7
El-Rief

7) El-Rief

Easily one of Prenzlauer Berg’s best eateries, which is a tough distinction considering the competition, El-Rief specializes in Middle Eastern dishes like falafel, halloumi, hummus and shawarma. The comfortable inside gives diners the feeling of entering a Bedouin tent filled with Arabic music, oversized bench seats and large pillows. The menu is extensive, and they are always willing to specialize an order to fit your desires. After eating, enjoy a complimentary cup of Arabian tea.
8
Klub der Republik

8) Klub der Republik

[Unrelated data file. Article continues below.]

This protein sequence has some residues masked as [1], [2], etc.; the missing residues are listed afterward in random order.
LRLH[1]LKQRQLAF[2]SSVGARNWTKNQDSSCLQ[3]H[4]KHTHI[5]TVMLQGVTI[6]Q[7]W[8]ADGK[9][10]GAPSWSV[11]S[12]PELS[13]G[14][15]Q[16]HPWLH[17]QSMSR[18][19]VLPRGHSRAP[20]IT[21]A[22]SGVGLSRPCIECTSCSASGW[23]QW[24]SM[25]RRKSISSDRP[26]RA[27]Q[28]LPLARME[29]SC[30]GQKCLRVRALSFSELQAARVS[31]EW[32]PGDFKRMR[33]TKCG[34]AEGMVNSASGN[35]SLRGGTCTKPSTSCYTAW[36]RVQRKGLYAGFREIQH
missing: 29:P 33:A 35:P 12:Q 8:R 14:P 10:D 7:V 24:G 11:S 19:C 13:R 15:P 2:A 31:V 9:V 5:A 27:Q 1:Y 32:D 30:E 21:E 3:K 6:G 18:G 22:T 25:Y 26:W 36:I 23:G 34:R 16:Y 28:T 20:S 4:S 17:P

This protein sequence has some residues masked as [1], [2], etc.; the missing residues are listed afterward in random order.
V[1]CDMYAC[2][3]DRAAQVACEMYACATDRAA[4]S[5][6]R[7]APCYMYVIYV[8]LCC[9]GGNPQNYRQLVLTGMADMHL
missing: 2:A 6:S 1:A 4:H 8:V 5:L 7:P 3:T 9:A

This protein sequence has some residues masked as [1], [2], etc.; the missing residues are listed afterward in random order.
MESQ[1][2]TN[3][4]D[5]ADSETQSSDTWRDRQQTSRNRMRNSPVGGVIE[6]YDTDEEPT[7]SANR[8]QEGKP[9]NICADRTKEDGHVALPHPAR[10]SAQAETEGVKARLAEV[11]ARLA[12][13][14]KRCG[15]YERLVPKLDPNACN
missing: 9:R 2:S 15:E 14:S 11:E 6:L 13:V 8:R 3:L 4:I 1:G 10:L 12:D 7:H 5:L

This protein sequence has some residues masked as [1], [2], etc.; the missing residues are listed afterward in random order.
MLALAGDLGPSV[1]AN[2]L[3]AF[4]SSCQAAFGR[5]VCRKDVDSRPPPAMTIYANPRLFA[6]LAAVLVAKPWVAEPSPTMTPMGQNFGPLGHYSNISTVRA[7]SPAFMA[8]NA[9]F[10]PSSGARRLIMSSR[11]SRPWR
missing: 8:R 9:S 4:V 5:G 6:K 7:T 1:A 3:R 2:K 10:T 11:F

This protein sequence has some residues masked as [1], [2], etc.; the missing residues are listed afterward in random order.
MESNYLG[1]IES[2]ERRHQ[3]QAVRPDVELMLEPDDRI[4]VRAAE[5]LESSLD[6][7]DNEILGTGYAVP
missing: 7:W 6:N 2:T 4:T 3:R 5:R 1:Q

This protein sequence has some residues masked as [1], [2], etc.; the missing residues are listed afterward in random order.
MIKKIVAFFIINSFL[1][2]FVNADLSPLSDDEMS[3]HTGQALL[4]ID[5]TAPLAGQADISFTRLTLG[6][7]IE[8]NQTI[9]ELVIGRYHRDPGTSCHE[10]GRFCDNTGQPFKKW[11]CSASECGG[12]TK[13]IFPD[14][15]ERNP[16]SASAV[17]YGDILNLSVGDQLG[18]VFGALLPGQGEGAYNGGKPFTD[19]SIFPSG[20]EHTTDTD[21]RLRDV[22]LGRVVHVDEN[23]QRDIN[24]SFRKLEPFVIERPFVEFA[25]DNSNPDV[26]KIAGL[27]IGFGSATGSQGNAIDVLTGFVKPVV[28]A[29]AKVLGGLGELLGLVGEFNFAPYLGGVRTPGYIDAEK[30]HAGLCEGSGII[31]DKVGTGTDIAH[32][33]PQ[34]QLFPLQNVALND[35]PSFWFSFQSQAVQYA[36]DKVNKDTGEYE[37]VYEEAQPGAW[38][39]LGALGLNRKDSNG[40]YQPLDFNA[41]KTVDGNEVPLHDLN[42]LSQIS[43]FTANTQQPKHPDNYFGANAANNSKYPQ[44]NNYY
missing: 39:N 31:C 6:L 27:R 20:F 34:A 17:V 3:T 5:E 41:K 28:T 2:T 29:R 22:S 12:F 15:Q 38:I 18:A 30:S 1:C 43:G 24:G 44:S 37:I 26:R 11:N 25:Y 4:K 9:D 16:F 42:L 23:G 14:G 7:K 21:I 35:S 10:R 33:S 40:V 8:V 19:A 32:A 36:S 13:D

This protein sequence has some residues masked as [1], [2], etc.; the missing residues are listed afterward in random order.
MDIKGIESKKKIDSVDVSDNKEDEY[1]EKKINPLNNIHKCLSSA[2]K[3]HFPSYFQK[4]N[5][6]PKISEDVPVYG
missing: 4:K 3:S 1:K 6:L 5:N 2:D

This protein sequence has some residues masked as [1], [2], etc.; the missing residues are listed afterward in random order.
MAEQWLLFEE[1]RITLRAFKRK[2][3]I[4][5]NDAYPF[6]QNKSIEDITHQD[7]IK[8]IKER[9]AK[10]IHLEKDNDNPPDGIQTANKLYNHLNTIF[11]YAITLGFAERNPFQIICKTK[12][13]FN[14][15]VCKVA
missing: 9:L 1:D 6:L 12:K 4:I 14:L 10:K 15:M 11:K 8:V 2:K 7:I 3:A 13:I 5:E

Taking its name from the now demolished Palast der Republik in Mitte, Klub der Republik is a popular bar for both locals and tourists alike. What it lacks for looks on the outside, it makes up for when you go inside. The owners designed it with retro East German furnishings that lend it a hip feel without the kitsch. It may be small, but there is plenty of room to dance; DJs spin funk, soul, surf and electro-disco four nights a week (Wednesday through Sunday). To enter, go through the tunnel and up the stairs on the left the second floor.